COVID-19 pandemic in Georgia (country)

The COVID-19 pandemic was confirmed to have spread to Georgia when its first case was confirmed in Tbilisi on 26 February 2020.[2]

COVID-19 pandemic in Georgia (country)
COVID-19 Outbreak Cases in Georgia per regional unit (municipality).svg
Map of the COVID-19 outbreak in Georgia as of 10 May 2020 per municipality.
Red dots represent medical centers currently treating patients
  Strict quarantine regime
  Confirmed cases reported
DiseaseCOVID-19
Virus strainSARS-CoV-2
LocationGeorgia
First outbreakWuhan, Hubei, China
Index caseTbilisi
Arrival date26 February 2020 (3 months and 6 days)
Confirmed cases794[1]
Recovered624[1]
Deaths
12[1]
Government website
stopcov.ge

HistoryEdit

On 12 January 2020, the World Health Organization (WHO) confirmed that a novel coronavirus was the cause of a respiratory illness in a cluster of people in Wuhan City, Hubei Province, China, which was reported to the WHO on 31 December 2019.[3][4]

The case fatality ratio for COVID-19 has been much lower than SARS of 2003,[5][6] but the transmission has been significantly greater, with a significant total death toll.[7][5]

TimelineEdit

All flights from China and Wuhan to Tbilisi International Airport were cancelled until 27 January.[needs update] The Health Ministry announced that all arriving passengers from China would be screened. Georgia also temporarily shut down all flights to Iran.[8]

On 26 February, Georgia confirmed its first COVID-19 case. A 50-year-old man, who returned to Georgia from Iran, was admitted to Infectious Diseases Hospital in Tbilisi. He came back to the Georgian border via Azerbaijan by taxi.[2][9][10][11]

COVID-19 cases in Georgia  ()
     Deaths        Recoveries        Active cases
Date
# of cases
2020-02-26
1(n.a.)
2020-02-27
1(=)
2020-02-28
1(=)
2020-02-29
3(200%)
2020-03-01
3(=)
2020-03-02
3(=)
2020-03-03
3(=)
2020-03-04
3(=)
2020-03-05
4(33.3%)
2020-03-06
9(125%)
2020-03-07
12(33.3%)
2020-03-08
13(8.3%)
2020-03-09
15(15.4%)
2020-03-10
23(53.3%)
2020-03-11
24(4.3%)
2020-03-12
25(4.2%)
2020-03-13
26(4%)
2020-03-14
30(15.4%)
2020-03-15
33(10%)
2020-03-16
33(=)
2020-03-17
34(3%)
2020-03-18
38(11.8%)
2020-03-19
40(5.3%)
2020-03-20
44(10%)
2020-03-21
49(11.4%)
2020-03-22
54(10.2%)
2020-03-23
61(13%)
2020-03-24
70(14.7%)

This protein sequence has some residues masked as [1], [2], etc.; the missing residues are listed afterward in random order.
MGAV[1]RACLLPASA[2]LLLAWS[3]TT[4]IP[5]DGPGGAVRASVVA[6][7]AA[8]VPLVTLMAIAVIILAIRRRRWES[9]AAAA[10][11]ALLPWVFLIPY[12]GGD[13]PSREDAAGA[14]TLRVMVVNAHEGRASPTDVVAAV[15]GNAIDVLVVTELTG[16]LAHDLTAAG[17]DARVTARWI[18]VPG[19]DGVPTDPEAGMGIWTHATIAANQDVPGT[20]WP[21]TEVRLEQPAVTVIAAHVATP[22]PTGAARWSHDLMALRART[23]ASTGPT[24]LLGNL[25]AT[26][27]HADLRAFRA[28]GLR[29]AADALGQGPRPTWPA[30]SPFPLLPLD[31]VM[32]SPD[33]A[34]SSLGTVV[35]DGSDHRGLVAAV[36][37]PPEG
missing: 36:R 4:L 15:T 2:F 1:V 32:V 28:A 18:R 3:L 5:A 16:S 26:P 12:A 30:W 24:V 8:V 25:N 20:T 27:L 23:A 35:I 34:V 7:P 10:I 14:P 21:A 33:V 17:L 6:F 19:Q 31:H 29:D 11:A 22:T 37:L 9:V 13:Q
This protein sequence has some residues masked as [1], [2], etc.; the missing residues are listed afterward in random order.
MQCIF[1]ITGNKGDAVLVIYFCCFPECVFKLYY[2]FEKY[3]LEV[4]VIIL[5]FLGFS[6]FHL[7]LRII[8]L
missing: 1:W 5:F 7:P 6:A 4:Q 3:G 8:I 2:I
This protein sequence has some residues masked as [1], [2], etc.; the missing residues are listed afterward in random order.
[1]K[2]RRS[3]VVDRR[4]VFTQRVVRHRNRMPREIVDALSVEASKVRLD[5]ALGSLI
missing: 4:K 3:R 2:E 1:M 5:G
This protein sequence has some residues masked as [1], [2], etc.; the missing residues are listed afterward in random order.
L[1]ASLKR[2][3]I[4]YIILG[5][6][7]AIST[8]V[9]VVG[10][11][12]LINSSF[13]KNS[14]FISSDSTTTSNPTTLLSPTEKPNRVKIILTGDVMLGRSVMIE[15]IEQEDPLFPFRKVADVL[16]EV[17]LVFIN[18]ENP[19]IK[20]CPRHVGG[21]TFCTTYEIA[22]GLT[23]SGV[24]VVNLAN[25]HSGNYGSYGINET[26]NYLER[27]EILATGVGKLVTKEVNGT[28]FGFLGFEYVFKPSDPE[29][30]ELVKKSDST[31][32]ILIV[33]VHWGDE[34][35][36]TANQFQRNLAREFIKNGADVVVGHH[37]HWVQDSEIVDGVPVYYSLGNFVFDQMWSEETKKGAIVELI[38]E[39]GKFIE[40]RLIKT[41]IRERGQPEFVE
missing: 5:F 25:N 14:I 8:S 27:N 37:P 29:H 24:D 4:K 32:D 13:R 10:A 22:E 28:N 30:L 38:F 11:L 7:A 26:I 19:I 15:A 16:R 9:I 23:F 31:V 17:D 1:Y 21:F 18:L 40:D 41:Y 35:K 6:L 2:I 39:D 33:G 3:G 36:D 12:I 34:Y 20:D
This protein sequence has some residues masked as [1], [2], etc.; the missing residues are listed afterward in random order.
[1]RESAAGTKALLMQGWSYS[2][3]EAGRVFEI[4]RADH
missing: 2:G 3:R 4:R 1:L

2020-03-25
75(7.1%)
2020-03-26
79(5.3%)
2020-03-27
83(5.1%)
2020-03-28
90(8.4%)
2020-03-29
91(1.1%)
2020-03-30
103(13.2%)
2020-03-31
110(7%)
2020-04-01
117(6.4%)
2020-04-02
134(14.5%)
2020-04-03
155(15.7%)
2020-04-04
162(4.5%)
2020-04-05
174(7.4%)
2020-04-06
188(8%)
2020-04-07
196(4.3%)
2020-04-08
211(9.4%)
2020-04-09
218(3.3%)
2020-04-10
234(5.5%)
2020-04-11
242(3.4%)
2020-04-12
257(6.2%)
2020-04-13
272(5.8%)
2020-04-14
296(8.8%)
2020-04-15
306(3.4%)
2020-04-16
348(13.7%)
2020-04-17
370(6.3%)
2020-04-18
388(4.9%)
2020-04-19
394(1.5%)
2020-04-20
402(2%)
2020-04-21
408(1.5%)
2020-04-22
416(2%)
2020-04-23
425(2%)
2020-04-24
444(4.5%)
2020-04-25
456(3%)
2020-04-26
485(6.3%)
2020-04-27
497(2.4%)
2020-04-28
511(2.8%)
2020-04-29
517(1.2%)
2020-04-30
539(4.2%)
2020-05-01
566(5%)
2020-05-02
582(2.8%)
2020-05-03
589(1.2%)
2020-05-04
593(0.7%)
2020-05-05
604(1.9%)
2020-05-06
610(1%)
2020-05-07
615(0.8%)
2020-05-08
623(1.3%)
2020-05-09
626(0.5%)
2020-05-10
635(1.5%)
2020-05-11
638(0.5%)
2020-05-12
642(0.6%)
2020-05-13
647(0.8%)
2020-05-14
667(3%)
2020-05-15
671(0.6%)
2020-05-16
681(1.8%)
2020-05-17
695(2.2%)
2020-05-18
701(0.9%)
2020-05-19
707(1%)
2020-05-20
713(1%)
2020-05-21
721(1.1%)
2020-05-22
723(0.2%)
2020-05-23
728(0.8%)
2020-05-24
730(0.3%)
2020-05-25
731(0.2%)
2020-05-26
732(0.2%)
2020-05-27
735(0.5%)
2020-05-28
738(0.4%)
2020-05-29
746(1.1%)
2020-05-30
757(1.5%)
2020-05-31
783(3.5%)
2020-06-01
794(1.4%)
Sources:
  • See the timeline.
  • Changes are assumed to be zero where no daily data are known.

On 28 February, Georgia confirmed that a 31-year-old Georgian woman who had travelled to Italy tested positive and was admitted to Infectious Diseases Hospital in Tbilisi.[11]

An additional 29 are being kept in isolation in a Tbilisi hospital, with Georgia's Center for Disease control chief, Amiran Gamkrelidze stating there was a “high probability” that some of them have the virus.[12]

On 5 March, five people have tested positive for the new coronavirus COVID-19 in Georgia increasing the total number of people infected in the country to nine. Head of the Georgian National Centre for Disease Control Amiran Gamkrelidze made the announcement at the recent news briefing following today. He said, all of the five people belong to the same cluster who travelled together to Italy and returned to Georgia on Sunday.[13]

On 12 March, President Salome Zourabichvili, in a televised appearance called for calm and unity.[14]